Neural Net Modelling in Financial Engineering of Options

by Jerome Healy, Longchuan Xu, Maurice Dixon, Fang Fang Cai, Brian Read and Brian Eales

Financial options play a key role in the risk management carried out by financial institutions. As a consequence, their pricing and hedging against adverse market movement is a major challenge for loss avoidance. Although standard options are regulated by the exchanges, exotic options are traded over-the-counter. Neural networks provide a powerful way of deriving models from traded data that are free from most financial modelling assumptions.

A standard call (put) option gives the holder the right but not the duty to buy (sell) an asset on or before a future date at a price specified now. This enables the holder, for a premium, to hedge against adverse asset price changes while benefiting from favourable movements.
The Financial Market Modelling project aims at developing a computational framework with techniques appropriate to accurately predicting option prices from exchange data, and to hedging their movement against adverse movements. This would enable issuers of options to buy and sell financial instruments to change their exposure as the market moves.

The research is grounded in the underlying data-mining program of the Business and Information Technology Department of CCLRC. Recently a project grant was obtained from HEFCE by London Metropolitan University, Londonmet, to establish a Financial Modelling Research Base at Moorgate in the City.

There is now an abundance of high- and low-frequency data available from various exchanges. Analytic models have tended to assume an underlying log-normal pricing distribution following Black-Scholes-Merton. Numerical models free from this and other constraints can be extracted from traded data.

The aim of the project is to provide a systematic framework for the generation of numerical models and predictions/forecasts from option market data. This will be done by combining established modelling approaches with diagnostic techniques from econometrics.

The development framework was CRISP-DM (CRoss Industry Standard Process for Data Mining). It was specialized to option market applications. Neural nets were deployed to provide regression models that are twice differentiable; also they are used to provide self-error estimates. Linear regression and Monte Carlo simulations supported the investigation. Standard commercial database, spreadsheet, and data-brushing tools were linked to a data-mining workbench, SPSS Clementine and to the econometric tool eViews from Quantitative Micro Software.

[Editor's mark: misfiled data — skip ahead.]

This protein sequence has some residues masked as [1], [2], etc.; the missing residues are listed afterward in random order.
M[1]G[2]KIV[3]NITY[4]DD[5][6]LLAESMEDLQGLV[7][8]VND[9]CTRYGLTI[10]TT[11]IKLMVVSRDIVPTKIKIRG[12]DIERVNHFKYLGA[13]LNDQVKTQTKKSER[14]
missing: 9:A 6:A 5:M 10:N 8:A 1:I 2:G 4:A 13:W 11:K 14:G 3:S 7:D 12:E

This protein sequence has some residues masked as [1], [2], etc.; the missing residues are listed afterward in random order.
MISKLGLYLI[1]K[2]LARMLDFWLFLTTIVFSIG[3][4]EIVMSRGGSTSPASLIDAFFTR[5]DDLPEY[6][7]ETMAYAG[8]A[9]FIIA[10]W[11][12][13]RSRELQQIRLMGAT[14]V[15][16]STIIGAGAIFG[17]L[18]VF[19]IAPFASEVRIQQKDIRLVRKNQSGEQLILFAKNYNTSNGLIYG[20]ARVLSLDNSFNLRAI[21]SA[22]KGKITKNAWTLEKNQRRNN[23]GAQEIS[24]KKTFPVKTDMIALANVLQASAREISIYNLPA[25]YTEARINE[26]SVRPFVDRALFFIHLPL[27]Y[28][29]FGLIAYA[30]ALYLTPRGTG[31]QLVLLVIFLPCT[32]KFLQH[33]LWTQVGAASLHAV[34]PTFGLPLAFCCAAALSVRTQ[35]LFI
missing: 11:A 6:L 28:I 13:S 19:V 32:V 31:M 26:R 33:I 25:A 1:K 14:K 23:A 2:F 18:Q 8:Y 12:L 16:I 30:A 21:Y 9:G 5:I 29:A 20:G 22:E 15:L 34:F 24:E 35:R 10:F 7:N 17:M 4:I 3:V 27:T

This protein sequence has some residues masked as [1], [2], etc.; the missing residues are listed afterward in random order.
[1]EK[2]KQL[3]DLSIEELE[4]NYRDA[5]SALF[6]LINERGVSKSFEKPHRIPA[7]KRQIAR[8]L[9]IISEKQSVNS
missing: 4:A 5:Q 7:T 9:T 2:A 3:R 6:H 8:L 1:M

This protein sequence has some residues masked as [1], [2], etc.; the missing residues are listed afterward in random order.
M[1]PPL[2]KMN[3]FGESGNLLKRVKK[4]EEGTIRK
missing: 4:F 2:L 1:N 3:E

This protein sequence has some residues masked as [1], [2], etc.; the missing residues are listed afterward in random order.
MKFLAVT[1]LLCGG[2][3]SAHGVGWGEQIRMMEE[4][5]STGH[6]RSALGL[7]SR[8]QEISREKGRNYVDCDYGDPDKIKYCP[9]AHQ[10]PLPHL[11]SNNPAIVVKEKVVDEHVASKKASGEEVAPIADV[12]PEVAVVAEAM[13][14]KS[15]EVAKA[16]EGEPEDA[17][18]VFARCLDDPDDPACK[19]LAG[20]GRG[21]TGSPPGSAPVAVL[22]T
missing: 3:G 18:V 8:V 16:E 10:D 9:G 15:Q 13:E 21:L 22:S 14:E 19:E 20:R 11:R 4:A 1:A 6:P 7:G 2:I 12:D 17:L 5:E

Figure 1
Figure 1: Prediction Bands for Synthetic Example - y(x) is the true regression for a benchmark synthetic model; d represents the target data points generated by adding a known noise function to it. d* is the estimate of the target. L and U are the true upper and lower prediction intervals while L* and U* are the approximate prediction intervals obtained from the prediction for the variance (squared error).

Initial work concentrated on demonstrating high accuracy (R2>0.99), but avoiding over-fitting, using neural nets for pricing standard options with fixed expiry dates from daily data. These had been traded as ESX options on the London International Financial Futures and Options Exchange, LIFFE. An important advance was the development of a practical method for obtaining, for unknown targets, confidence of prediction intervals. It uses the capacity of a neural net to model the joint probability distribution of a function value and point squared error. The method is robust to variable error bars. Its application to a synthetic benchmark problem is shown in Figure 1, where there is good signal recovery from very noisy data. Since second derivatives of neural nets can be determined, it is possible to obtain an important probability distribution, the risk neutral density (RND). This means that that forward expectation of an asset price can be used to aid in setting a measure of value-at-risk. The extension to early exercise put options, SEI, is shown in Figure 2.

Figure 2
Figure 2 SEI Put Option RNDs - One-Month Forecast of FTSE 100 Level. One-month forecasts of the FTSE 100 closing price from the extension of RNDs to SEI (American) put options that can be exercised early. The forecast values (red line) are the medians of the RNDs. The heavy black dashed line is the FTSE 100 closing price one month (17/18 trading days) later. The dotted green and blue lines are ±2 standard deviation (≈ 95.46%) confidence intervals. The true values lie within the confidence band in all cases.

Future work will include over-the-counter (OTC) options, which are priced on the basis of a direct contract between option buyer and seller. These are not exchange regulated and the prices are not publicly available. In addition, some OTC options have a discontinuity where the value changes to/from zero if the asset touches a value called the barrier. Barrier options pose specific problems as hedging depends on the value of the gradients close to a discontinuity.

The approaches developed here have been applied to an environmental application in the recent ERCIM-managed project, TELEMAC. The visualization approaches applied in TELEMAC have been shown to be very helpful for the financial data inspection.

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Please contact:
Maurice Dixon, LondonMet, UK

Simon Lambert, CCLRC, UK
Tel: +44 1235 445716